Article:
With this kind of analysis and feedback, service providers can begin to individualize services to take into account the unique cir- cumstances surrounding each family's situation. Interagency co-

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  • ANDREWS, BUBOLZ, PAOLUCCI 45

    ordination and long-term planning from a variety of service per- spectives can be initiated. And most importantly, the family itself can be recognized as central in the decision-making process. Ser- vices can thus be designed to support the strengths and developing capacity of families to function auton,omously.

    Why are these approaches considered ecological? First, they serve to illustrate awareness that the family as an ecosystem exists in an organized pattern of relationships dependent on and changing the environments in which they are embedded. These existing rela- tionships are maintained and reinforced by a set of interdependen- cies that identify each family system as unique. Identifying these sets of interdependencies is critical for any intervention thrust. Second, the family system is viewed as interfacing with a variety of systems si- multaneously, each exerting an influence on the family. Recogni- tion of these multiple and compounding influences and relation- ships can aid in predicting the nature of the family and the environ- ment's capacity to produce and integrate change that has a positive, intentional outcome. Third, the family system as a rule-governed, cybernetic system is in a constant state of creating or maintaining its own organization. The transformation of energy in the system both produces behavior while simultaneoui.ly reinforcing or adjusting the organizational structure itself (i.e., information-processing ca- pacity, values, decision styles, role definitions, communications). Over time, these actions can result in either a stronger, more auton- omous family unit, better equipped to deal with uncertainty, or a more fragmented, less unified family, less able to cope with change and uncertainty without continued support. Experiments which demonstrate how the family structure itself changes with the inclu- sion of new inputs such as changes in role expectations, activity pat- terns, or resources, aids in monitoring the appropriateness of such inputs and in providing feedback to the family to help the members mediate those changes to best serve their own interests.

    The impact of changes in the environment or in family behav- ior on the family structure or the environment is not easily predic- ted. In fact, this is an area of inquiry in need of scientific study. It is precisely this type of research that requires an ecological approach.

    An ecosystems approach in research would facilitate aware- ness of the dynamics of family-environment transactions. How does the environment, both social and physical, impact on family members and their interpersonal transactions? How does the en-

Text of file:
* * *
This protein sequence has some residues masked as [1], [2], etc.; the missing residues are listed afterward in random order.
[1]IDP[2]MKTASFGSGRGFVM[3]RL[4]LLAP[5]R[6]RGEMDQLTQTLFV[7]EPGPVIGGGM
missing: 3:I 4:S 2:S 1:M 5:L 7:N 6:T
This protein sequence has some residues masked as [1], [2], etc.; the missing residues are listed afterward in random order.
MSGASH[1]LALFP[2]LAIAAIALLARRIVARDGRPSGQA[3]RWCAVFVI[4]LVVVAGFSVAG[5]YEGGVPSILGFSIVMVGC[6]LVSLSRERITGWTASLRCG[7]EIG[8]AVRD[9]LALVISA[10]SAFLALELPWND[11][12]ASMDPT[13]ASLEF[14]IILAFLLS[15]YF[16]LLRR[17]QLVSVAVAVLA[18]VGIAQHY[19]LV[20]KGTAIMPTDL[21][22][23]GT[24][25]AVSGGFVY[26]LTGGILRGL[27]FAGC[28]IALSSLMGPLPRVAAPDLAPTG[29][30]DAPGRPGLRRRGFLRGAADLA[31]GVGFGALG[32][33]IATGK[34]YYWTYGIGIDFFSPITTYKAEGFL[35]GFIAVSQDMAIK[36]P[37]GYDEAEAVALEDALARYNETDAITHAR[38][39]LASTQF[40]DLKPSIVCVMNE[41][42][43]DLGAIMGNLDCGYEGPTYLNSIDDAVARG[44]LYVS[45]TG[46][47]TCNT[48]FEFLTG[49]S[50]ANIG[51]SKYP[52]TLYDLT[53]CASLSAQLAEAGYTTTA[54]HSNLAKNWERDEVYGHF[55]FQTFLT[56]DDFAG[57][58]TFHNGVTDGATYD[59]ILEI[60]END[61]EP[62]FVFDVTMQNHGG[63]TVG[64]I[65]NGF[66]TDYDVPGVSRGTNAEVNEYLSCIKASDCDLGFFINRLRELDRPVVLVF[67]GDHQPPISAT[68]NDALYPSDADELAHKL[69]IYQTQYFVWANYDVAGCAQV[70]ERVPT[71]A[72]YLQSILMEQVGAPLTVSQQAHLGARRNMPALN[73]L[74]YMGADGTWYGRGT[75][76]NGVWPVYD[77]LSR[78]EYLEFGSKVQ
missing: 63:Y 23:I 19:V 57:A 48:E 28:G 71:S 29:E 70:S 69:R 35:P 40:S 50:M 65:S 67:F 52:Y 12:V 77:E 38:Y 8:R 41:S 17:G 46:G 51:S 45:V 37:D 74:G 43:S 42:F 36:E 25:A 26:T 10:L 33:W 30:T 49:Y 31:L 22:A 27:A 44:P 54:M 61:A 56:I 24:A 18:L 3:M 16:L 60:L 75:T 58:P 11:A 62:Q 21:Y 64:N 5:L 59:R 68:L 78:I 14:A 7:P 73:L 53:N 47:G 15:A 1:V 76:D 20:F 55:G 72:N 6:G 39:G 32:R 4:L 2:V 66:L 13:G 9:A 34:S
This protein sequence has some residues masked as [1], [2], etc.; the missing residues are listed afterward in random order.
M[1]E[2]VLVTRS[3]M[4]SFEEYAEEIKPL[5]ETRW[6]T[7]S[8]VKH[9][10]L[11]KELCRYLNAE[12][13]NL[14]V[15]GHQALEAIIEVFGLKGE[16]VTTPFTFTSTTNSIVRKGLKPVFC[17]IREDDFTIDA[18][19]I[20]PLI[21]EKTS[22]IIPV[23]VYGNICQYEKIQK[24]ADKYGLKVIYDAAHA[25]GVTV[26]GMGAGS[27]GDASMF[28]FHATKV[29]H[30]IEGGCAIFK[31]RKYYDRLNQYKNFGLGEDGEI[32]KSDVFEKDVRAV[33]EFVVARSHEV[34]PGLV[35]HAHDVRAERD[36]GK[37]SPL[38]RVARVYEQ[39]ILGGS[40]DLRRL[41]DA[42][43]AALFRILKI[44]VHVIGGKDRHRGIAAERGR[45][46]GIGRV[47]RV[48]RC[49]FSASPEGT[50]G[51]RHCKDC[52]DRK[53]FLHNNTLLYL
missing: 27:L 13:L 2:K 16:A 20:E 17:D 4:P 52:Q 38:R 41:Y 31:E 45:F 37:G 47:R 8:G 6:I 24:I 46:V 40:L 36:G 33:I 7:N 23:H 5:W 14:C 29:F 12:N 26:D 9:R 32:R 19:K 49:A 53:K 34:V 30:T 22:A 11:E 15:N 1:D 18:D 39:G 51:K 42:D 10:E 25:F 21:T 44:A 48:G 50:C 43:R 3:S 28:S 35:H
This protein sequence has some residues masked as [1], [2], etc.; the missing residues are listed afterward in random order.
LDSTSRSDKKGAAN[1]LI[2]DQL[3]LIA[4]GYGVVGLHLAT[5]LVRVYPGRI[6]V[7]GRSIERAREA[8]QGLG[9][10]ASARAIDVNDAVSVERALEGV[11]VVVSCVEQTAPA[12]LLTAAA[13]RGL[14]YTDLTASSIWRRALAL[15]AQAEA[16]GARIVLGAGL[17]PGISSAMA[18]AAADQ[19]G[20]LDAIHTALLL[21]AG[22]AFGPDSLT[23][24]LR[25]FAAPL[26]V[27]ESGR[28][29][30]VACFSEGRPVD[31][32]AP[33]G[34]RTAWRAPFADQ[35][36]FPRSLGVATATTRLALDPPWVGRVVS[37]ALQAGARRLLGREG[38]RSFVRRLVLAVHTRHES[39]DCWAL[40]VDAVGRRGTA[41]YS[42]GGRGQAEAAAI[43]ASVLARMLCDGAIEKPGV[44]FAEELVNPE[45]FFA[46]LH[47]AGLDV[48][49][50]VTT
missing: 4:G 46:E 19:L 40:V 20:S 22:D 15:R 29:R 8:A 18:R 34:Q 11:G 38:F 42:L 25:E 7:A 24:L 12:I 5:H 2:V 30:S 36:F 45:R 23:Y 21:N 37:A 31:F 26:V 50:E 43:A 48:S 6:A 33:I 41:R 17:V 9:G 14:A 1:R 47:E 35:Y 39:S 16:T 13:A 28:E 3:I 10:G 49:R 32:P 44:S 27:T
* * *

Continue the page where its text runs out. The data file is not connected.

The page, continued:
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    vironment shape behavior? How does the family shape en- vironments? How does the context of the setting influence relation- ships? What are the critical aspects of the environment that mediate functional or dysfunctional transactions in various situations? How do relationships change over time and space? These questions high- light the need to attend to elements of the environmental context when analyzing behavior, as well as to attend to the potential im- pacts of elements of the environment as forces in their own right in influencing behavior and relationships.

    An ecosystems approach in research would emphasize proper- ties of state and change in the family system. Traditionally, research has described and used characteristics of family membership as key variables in family study. With an ecological approach, family study would be expanded to attend to elements of the family as a unity, to identifying the structure of relatedness within the family and be- tween the family and the environment. For example, variables to be identified would include the openness or closedness of the family system, the degree of its embeddedness in multiple systems, the fre- quency and intensity of various energy exchanges, the commonality to which values, role expectations, and goal aspirations are held among members of the family, and relationships between these vari- ables could be investigated.

    If the family system were observed across more than one point in time, the pattern of these relationships could be observed across time and circumstances. All systems have apast, present, and future. By observing systems across time, some of the dynamism of the in- terdependencies of the family system with the environment can be observed. Mediating and catalyzing forces can be investigated in known relationships. Observations of reciprocal transactions of systems in interaction with each other can be traced and their pat- tern identified. Changes in family structural characteristics can be associated with changing behavioral and perceptual states. Thus, time as an element in investigations can provide a richer, more valid analysis of the relatedness and interdependence necessary for pre- dictive or causal analysis.